The court of appeal ruling in favour of the Sloane Stanley Estate – a landowner with numerous freeholds in Chelsea – is expected to have a significant impact on those property owners with fewer than 80 years to run on their lease.
The case, Mundy v. the Sloane Stanley Estate, was a long-running legal battle over calculation methods for the cost of extending a lease, or purchasing a freehold.
Although the case itself only involved a small flat in Chelsea, where the lease had fallen to under 23 years, with the freeholder seeking £420,000 to agree an extension – the ruling held major implications for the leasehold sector as a whole.
The issue of freeholders rights has been a high profile one over the last year and the government has introduced legislation to tackle abuses of power for new build properties, but it has not targeted existing leases.
Mortgage Solutions contacted the Ministry of Housing, Communities and Local Government to ask if it would respond to the decision, but it has not yet replied.
The valuation methods in question are known as ‘relativity graphs’, which are used by surveyors to plot the value of leases of a given length relative to the freehold.
However, James Wyatt of Parthenia Valuation, the surveyor behind the case representing Mundy, argued that the current system of lease valuation – which was commissioned on behalf of the Duke of Westminster in the mid-1990s – used mathematical models that give undue value to the freeholder.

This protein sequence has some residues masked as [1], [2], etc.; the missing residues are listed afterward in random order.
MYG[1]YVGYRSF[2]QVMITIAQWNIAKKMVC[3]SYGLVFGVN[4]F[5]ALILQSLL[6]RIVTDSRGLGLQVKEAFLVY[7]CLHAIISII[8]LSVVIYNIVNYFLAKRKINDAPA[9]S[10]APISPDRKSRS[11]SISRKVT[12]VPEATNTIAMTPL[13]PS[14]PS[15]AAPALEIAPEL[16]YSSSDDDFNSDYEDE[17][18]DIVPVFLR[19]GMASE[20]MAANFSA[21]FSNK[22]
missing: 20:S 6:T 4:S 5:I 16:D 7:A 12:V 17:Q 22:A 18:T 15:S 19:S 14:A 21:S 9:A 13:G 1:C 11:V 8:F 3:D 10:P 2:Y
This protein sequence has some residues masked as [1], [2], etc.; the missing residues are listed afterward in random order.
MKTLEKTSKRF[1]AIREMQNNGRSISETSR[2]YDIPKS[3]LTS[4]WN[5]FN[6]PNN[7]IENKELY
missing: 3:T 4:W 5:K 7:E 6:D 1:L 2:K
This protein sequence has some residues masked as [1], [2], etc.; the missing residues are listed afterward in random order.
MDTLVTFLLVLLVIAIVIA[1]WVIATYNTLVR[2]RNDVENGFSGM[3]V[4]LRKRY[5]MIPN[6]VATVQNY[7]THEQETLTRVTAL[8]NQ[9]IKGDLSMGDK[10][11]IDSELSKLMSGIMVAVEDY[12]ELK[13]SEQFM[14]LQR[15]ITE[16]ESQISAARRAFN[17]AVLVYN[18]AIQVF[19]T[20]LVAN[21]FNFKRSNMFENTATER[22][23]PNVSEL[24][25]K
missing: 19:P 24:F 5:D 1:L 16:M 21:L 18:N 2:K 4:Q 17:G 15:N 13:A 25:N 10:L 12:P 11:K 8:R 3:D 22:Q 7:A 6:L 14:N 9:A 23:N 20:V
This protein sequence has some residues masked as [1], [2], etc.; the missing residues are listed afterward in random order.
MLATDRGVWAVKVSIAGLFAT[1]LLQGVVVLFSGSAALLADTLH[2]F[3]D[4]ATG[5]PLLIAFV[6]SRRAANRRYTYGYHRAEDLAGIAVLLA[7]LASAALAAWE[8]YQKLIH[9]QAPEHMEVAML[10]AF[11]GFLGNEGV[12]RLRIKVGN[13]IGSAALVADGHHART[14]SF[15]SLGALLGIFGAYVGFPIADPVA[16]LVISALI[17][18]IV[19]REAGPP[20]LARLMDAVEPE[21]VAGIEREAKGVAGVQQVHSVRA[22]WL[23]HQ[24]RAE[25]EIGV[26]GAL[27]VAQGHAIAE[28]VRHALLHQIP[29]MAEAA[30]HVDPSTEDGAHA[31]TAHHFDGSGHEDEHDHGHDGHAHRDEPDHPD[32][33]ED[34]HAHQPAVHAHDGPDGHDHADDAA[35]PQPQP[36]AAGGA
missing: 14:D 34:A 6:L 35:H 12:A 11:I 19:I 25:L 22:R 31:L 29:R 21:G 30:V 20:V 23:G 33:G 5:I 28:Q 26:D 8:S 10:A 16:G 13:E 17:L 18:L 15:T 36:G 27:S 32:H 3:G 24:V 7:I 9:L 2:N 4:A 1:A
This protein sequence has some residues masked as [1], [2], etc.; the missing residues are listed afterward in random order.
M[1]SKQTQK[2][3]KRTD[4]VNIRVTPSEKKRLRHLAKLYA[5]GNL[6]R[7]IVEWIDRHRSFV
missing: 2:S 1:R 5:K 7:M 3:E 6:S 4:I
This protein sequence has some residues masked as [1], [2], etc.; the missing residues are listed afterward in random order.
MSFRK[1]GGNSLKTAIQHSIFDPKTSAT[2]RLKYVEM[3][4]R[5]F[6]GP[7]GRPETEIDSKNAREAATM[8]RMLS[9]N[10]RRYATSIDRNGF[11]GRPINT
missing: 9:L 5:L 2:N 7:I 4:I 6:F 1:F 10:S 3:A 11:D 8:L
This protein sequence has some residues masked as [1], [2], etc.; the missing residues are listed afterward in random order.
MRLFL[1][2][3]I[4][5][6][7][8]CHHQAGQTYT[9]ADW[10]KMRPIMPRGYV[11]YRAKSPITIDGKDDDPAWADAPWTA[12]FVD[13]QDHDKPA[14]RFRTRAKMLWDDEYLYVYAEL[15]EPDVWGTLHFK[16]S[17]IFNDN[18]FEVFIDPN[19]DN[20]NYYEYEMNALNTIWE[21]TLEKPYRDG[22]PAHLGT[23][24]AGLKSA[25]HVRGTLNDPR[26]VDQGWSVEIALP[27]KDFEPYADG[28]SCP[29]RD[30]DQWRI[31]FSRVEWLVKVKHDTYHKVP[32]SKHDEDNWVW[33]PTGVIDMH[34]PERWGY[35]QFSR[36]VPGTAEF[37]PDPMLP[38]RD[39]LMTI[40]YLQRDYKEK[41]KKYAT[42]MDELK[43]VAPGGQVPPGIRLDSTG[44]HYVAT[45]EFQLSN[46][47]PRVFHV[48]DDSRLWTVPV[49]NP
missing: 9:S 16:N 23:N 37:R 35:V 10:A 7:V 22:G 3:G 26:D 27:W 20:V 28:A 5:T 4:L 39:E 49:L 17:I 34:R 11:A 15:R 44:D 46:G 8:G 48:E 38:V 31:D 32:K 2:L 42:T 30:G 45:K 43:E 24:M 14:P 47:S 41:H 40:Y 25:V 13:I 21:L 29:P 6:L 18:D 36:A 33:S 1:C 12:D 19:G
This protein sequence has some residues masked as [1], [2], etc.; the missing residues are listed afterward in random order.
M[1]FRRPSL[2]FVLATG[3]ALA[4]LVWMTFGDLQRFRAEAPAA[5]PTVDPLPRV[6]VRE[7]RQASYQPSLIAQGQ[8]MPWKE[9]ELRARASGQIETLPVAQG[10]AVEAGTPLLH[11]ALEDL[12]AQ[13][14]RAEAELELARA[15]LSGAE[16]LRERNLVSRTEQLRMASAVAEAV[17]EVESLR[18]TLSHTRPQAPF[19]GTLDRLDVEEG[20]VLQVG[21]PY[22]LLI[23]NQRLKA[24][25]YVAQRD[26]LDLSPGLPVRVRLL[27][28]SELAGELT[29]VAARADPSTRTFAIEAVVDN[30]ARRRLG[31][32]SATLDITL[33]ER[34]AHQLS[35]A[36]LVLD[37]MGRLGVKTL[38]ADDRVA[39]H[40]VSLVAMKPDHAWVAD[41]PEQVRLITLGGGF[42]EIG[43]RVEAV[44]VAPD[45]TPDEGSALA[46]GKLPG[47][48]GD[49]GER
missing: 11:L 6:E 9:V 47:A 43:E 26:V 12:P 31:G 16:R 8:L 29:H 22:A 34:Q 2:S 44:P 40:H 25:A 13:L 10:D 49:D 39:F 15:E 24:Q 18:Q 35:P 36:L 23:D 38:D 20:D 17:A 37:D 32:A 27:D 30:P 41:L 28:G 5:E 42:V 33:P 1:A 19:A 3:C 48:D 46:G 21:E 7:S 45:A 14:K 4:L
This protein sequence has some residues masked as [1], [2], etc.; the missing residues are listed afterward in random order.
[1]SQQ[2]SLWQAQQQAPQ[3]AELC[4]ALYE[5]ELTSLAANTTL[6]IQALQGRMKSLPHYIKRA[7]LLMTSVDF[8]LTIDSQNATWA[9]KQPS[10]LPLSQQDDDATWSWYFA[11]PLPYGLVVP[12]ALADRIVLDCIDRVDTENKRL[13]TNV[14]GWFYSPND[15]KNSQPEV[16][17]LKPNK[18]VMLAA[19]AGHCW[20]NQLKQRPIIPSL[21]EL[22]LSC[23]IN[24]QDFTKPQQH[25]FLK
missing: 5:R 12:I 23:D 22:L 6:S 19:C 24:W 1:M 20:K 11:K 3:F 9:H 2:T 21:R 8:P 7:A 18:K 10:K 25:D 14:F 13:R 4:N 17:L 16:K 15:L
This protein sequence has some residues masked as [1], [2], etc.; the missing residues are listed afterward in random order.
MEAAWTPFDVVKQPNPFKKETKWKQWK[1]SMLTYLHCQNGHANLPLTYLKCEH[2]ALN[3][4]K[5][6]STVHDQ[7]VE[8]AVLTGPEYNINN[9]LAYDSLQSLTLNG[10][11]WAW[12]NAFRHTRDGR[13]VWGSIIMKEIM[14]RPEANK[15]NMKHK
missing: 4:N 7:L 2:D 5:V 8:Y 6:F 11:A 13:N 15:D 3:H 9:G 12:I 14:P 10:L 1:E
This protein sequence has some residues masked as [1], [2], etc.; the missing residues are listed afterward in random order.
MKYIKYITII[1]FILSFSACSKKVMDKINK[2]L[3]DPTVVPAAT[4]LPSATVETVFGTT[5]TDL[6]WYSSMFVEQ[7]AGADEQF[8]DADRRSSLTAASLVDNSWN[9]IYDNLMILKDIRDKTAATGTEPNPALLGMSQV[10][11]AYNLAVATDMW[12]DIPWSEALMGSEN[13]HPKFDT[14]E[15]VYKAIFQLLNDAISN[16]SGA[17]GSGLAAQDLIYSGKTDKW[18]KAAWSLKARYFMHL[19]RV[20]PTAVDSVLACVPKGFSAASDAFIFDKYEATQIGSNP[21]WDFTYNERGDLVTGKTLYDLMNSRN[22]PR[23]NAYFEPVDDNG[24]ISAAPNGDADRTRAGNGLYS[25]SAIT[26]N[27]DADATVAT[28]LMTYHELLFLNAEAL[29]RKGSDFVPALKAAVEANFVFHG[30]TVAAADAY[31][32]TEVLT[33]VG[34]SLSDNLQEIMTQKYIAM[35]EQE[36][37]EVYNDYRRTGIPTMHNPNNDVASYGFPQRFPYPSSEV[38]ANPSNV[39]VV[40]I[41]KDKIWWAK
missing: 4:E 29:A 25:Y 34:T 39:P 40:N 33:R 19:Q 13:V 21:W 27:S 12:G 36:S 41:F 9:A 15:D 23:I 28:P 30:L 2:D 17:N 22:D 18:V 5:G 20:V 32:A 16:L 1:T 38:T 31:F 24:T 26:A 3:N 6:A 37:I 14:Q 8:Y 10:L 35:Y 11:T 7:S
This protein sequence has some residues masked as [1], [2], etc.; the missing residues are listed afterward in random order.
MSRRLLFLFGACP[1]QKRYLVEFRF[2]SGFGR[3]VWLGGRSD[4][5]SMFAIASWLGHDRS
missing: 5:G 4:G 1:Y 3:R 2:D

According to property management company Leasehold Solutions, the current methods of valuation overcharge leaseholders an estimated £480m a year.
Moreover, had the ruling been in favour of Mundy, estimates this could have cut down the cost of lease extension or freehold purchase significantly.
The court of appeals ruling, which upheld a previous Upper Tribunal decision, also meant that an alternative relativity graph developed by Wyatt – which would have lowered the costs for lease extensions where the remaining lease length had dropped below 80 years – cannot be used to calculate the value of a lease extension.
An estimated 2.1m homes in England and Wales have leases of fewer than 80 years – with 490,000 in London alone.
Louie Burns, managing director of Leasehold Solutions (pictured) said: “This verdict is an absolutely devastating outcome for leaseholders up and down the country, not just those living in Prime Central London.”